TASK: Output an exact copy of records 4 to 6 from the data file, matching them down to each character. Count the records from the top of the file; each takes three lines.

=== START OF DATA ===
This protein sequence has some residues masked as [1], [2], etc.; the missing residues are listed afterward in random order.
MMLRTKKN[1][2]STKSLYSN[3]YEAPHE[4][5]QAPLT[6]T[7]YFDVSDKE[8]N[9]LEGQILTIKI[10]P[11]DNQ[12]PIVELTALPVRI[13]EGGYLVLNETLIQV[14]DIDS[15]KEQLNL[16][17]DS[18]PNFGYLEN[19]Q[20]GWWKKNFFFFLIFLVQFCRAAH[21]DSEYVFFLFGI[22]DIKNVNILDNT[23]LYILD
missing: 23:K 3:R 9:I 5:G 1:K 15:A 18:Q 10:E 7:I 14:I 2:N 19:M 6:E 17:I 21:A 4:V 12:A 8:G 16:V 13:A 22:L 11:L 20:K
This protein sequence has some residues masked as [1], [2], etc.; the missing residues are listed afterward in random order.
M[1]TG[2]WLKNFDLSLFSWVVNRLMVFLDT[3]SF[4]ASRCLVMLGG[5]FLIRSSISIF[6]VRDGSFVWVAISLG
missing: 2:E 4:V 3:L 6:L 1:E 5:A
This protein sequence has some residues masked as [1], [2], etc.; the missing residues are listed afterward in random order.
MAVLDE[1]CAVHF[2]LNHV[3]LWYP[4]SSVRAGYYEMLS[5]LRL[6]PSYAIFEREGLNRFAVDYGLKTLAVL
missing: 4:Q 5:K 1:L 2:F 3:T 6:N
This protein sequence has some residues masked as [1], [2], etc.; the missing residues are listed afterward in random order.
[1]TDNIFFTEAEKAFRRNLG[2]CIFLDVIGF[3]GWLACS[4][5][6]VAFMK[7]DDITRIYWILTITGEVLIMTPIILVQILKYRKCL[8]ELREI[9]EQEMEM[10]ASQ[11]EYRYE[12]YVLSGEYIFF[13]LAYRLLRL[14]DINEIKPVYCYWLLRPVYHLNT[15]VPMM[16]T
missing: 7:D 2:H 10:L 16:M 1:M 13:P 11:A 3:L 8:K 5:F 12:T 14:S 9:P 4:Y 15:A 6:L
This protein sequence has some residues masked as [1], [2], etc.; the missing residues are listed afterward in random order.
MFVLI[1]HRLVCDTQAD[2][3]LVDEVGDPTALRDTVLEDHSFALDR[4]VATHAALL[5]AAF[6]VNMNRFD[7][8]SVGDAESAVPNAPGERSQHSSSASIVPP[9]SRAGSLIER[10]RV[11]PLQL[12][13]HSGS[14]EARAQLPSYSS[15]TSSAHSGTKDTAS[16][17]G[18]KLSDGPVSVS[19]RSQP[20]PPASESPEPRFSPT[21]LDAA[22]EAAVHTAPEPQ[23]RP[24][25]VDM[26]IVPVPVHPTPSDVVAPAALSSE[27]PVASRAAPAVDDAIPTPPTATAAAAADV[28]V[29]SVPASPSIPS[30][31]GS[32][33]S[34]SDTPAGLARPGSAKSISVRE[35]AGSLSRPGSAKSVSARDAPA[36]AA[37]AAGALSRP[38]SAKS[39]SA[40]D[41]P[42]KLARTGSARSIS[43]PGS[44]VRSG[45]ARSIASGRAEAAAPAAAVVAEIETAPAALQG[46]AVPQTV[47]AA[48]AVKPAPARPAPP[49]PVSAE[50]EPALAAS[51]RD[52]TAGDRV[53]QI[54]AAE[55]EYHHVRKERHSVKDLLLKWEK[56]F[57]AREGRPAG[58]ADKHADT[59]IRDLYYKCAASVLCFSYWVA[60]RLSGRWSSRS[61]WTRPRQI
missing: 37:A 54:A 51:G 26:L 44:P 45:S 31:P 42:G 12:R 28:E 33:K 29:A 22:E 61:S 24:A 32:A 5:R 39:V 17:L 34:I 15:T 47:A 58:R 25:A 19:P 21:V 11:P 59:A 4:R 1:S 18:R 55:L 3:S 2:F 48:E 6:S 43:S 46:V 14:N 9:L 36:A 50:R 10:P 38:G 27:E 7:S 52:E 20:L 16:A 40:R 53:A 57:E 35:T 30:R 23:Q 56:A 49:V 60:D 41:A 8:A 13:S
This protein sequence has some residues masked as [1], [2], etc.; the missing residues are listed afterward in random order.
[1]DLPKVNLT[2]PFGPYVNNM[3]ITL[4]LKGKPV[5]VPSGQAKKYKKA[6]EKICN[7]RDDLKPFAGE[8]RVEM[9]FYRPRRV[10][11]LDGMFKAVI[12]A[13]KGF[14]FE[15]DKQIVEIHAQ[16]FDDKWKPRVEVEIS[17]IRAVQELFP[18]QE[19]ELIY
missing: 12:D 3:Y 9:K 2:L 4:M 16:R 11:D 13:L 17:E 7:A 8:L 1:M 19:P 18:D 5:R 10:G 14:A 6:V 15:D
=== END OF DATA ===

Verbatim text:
This protein sequence has some residues masked as [1], [2], etc.; the missing residues are listed afterward in random order.
[1]TDNIFFTEAEKAFRRNLG[2]CIFLDVIGF[3]GWLACS[4][5][6]VAFMK[7]DDITRIYWILTITGEVLIMTPIILVQILKYRKCL[8]ELREI[9]EQEMEM[10]ASQ[11]EYRYE[12]YVLSGEYIFF[13]LAYRLLRL[14]DINEIKPVYCYWLLRPVYHLNT[15]VPMM[16]T
missing: 7:D 2:H 10:L 16:M 1:M 13:P 11:A 3:L 8:K 5:F 12:T 14:S 9:P 4:Y 15:A 6:L
This protein sequence has some residues masked as [1], [2], etc.; the missing residues are listed afterward in random order.
MFVLI[1]HRLVCDTQAD[2][3]LVDEVGDPTALRDTVLEDHSFALDR[4]VATHAALL[5]AAF[6]VNMNRFD[7][8]SVGDAESAVPNAPGERSQHSSSASIVPP[9]SRAGSLIER[10]RV[11]PLQL[12][13]HSGS[14]EARAQLPSYSS[15]TSSAHSGTKDTAS[16][17]G[18]KLSDGPVSVS[19]RSQP[20]PPASESPEPRFSPT[21]LDAA[22]EAAVHTAPEPQ[23]RP[24][25]VDM[26]IVPVPVHPTPSDVVAPAALSSE[27]PVASRAAPAVDDAIPTPPTATAAAAADV[28]V[29]SVPASPSIPS[30][31]GS[32][33]S[34]SDTPAGLARPGSAKSISVRE[35]AGSLSRPGSAKSVSARDAPA[36]AA[37]AAGALSRP[38]SAKS[39]SA[40]D[41]P[42]KLARTGSARSIS[43]PGS[44]VRSG[45]ARSIASGRAEAAAPAAAVVAEIETAPAALQG[46]AVPQTV[47]AA[48]AVKPAPARPAPP[49]PVSAE[50]EPALAAS[51]RD[52]TAGDRV[53]QI[54]AAE[55]EYHHVRKERHSVKDLLLKWEK[56]F[57]AREGRPAG[58]ADKHADT[59]IRDLYYKCAASVLCFSYWVA[60]RLSGRWSSRS[61]WTRPRQI
missing: 37:A 54:A 51:G 26:L 44:P 45:S 31:P 42:G 12:R 28:E 33:K 29:A 22:E 61:S 24:A 32:A 5:R 39:V 17:L 34:I 15:T 47:A 58:R 25:A 19:P 21:V 11:P 59:A 4:R 1:S 18:R 55:L 3:S 2:F 48:E 6:S 43:S 46:V 14:N 9:L 36:A 50:R 10:P 38:G 27:E 7:S 52:E 20:L 16:A 40:R 53:A 57:E 35:T 30:R 23:Q 56:A 49:V 60:D 41:A 8:A 13:S
This protein sequence has some residues masked as [1], [2], etc.; the missing residues are listed afterward in random order.
[1]DLPKVNLT[2]PFGPYVNNM[3]ITL[4]LKGKPV[5]VPSGQAKKYKKA[6]EKICN[7]RDDLKPFAGE[8]RVEM[9]FYRPRRV[10][11]LDGMFKAVI[12]A[13]KGF[14]FE[15]DKQIVEIHAQ[16]FDDKWKPRVEVEIS[17]IRAVQELFP[18]QE[19]ELIY
missing: 12:D 3:Y 9:K 2:L 4:M 16:R 11:D 13:L 17:E 7:A 8:L 1:M 19:P 18:D 5:R 10:G 14:A 6:V 15:D